Harry Potter and the Order of the Phoenix

Harry Potter and the Order of the Phoenix

The young wizard Harry Potter is back for the fifth time on screen. After the return of the dark Lord Voldemort in the previous installment, the Ministry of Magic tries every methods to deny his existence. To make things worse, Dolores Umbridge has been sent by the ministry to take control of Hogwarts School of Witchcraft and Wizardry. Harry is finally introduced to the Order of the Phoenix, the secret society found 14 years ago by Albus Dumbledore, head of Hogwarts, to fight off Lord Voldemort and his followers the so-called Death Eaters. Harry and his friends also form Dumbledore’s Army to practice magic in case of a battle with the dark lord.

The movie is directed by the new director for the series David Yates, who previously known from his direction on the film Underworld. Michael Goldenberg replaced the writer of the first four films Steve Kloves as the screenwriter. The familiar ensemble of the cast is back including Daniel Radcliffe as Harry Potter, Rupert Grint as Ron Weasley and Emma Watson as Hermione Granger.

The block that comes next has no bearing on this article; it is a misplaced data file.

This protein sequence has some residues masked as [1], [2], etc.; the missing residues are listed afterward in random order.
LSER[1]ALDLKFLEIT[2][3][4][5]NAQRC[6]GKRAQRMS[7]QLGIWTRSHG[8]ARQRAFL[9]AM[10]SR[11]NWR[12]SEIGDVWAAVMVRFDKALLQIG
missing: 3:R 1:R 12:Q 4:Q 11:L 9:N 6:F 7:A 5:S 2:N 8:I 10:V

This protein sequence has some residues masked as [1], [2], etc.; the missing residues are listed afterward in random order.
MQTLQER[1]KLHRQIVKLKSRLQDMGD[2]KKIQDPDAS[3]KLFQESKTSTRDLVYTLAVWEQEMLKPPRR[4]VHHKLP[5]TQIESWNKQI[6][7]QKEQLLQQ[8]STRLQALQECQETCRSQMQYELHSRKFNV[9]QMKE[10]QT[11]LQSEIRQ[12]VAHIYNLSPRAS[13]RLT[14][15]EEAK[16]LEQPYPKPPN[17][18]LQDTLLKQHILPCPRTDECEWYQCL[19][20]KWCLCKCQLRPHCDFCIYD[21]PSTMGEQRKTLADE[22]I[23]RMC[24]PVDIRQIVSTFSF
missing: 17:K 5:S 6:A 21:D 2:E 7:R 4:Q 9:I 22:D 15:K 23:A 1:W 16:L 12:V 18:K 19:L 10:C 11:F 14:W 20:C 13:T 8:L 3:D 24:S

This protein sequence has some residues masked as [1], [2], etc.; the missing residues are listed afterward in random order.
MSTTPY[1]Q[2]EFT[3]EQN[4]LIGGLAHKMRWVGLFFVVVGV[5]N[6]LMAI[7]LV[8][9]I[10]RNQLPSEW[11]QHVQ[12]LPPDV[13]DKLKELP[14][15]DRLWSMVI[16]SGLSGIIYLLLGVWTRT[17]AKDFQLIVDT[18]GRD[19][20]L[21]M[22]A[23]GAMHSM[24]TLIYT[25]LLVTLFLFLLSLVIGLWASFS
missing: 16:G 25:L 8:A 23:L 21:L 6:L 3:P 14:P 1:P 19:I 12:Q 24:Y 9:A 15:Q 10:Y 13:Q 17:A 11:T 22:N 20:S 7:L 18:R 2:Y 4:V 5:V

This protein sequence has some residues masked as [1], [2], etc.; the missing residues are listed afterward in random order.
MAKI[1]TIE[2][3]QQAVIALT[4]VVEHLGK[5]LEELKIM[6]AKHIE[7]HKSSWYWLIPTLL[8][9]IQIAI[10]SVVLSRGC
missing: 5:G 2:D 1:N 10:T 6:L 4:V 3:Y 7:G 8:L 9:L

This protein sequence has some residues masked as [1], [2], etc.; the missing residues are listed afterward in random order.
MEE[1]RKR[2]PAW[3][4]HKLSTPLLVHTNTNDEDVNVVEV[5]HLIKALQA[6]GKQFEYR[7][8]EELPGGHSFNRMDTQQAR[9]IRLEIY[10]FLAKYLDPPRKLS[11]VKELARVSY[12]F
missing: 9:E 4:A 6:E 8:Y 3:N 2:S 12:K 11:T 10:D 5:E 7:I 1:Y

Like the previous adaptation of Harry Potter series from book to film, the movie suffers from severe editing and alteration of the original story. It’s obvious that 255,000 words long book couldn’t be squeezed into 138 minutes of film. This Harry Potter Book 5 has never been my favorite as I detested the growing of Harry into a teenager full of unreasonable behaviors. I understand how uncomfortable being a teenager and J. K. Rowling portrayed it perfectly in her book. However, with limited screen time, the movie fails to capture this vital element. We only see older Harry Potter (with weirdly short hairstyle) and his friends, in fact they are too old comparing with the age of their characters in the book.

That being said and leaving the book behind, the film is enjoyable to watch, especially the last fighting scene at the Ministry of Magic. Imelda Staunton’s interpretation of Dolores Umbridge is a true scene stealer as she made me hate her character even more than when I read from the book.

All in all, the movie portrays the darker and more grown-up version of Harry Potter. With love and death on the scenes, the film is suitable for more mature audiences. Luckily, young readers who used to read the book and watch the previous films would probably grow up as well.

4 Stars out of 5 – recommend to all Harry Potter’s fans and followers. Even though there are lots of differences from the book, you couldn’t resist Harry Potter’s charm on the screen.


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